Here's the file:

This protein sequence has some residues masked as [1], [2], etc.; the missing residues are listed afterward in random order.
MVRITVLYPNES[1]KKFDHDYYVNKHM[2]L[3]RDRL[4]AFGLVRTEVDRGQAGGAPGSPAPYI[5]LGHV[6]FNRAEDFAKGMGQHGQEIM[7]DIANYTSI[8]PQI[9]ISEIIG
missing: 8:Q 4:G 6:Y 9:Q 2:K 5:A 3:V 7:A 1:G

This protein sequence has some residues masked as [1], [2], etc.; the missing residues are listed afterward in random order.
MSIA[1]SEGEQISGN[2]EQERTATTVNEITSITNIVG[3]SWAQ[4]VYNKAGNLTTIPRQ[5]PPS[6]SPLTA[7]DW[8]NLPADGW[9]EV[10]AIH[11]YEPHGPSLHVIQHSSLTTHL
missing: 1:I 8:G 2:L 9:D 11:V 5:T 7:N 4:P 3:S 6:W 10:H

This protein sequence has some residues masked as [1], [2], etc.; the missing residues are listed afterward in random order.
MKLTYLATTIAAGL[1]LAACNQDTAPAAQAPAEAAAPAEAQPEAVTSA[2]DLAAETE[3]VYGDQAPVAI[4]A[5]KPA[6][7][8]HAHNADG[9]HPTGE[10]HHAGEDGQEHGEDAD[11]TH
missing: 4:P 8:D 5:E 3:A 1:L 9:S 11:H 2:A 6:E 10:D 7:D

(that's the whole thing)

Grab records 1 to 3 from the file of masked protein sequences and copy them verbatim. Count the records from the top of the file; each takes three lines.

This protein sequence has some residues masked as [1], [2], etc.; the missing residues are listed afterward in random order.
MVRITVLYPNES[1]KKFDHDYYVNKHM[2]L[3]RDRL[4]AFGLVRTEVDRGQAGGAPGSPAPYI[5]LGHV[6]FNRAEDFAKGMGQHGQEIM[7]DIANYTSI[8]PQI[9]ISEIIG
missing: 8:Q 4:G 6:Y 9:Q 2:K 5:A 3:V 7:A 1:G

This protein sequence has some residues masked as [1], [2], etc.; the missing residues are listed afterward in random order.
MSIA[1]SEGEQISGN[2]EQERTATTVNEITSITNIVG[3]SWAQ[4]VYNKAGNLTTIPRQ[5]PPS[6]SPLTA[7]DW[8]NLPADGW[9]EV[10]AIH[11]YEPHGPSLHVIQHSSLTTHL
missing: 1:I 8:G 2:L 9:D 11:V 5:T 7:N 4:P 3:S 6:W 10:H

This protein sequence has some residues masked as [1], [2], etc.; the missing residues are listed afterward in random order.
MKLTYLATTIAAGL[1]LAACNQDTAPAAQAPAEAAAPAEAQPEAVTSA[2]DLAAETE[3]VYGDQAPVAI[4]A[5]KPA[6][7][8]HAHNADG[9]HPTGE[10]HHAGEDGQEHGEDAD[11]TH
missing: 4:P 8:D 5:E 3:A 1:L 9:S 11:H 2:A 6:E 10:D 7:D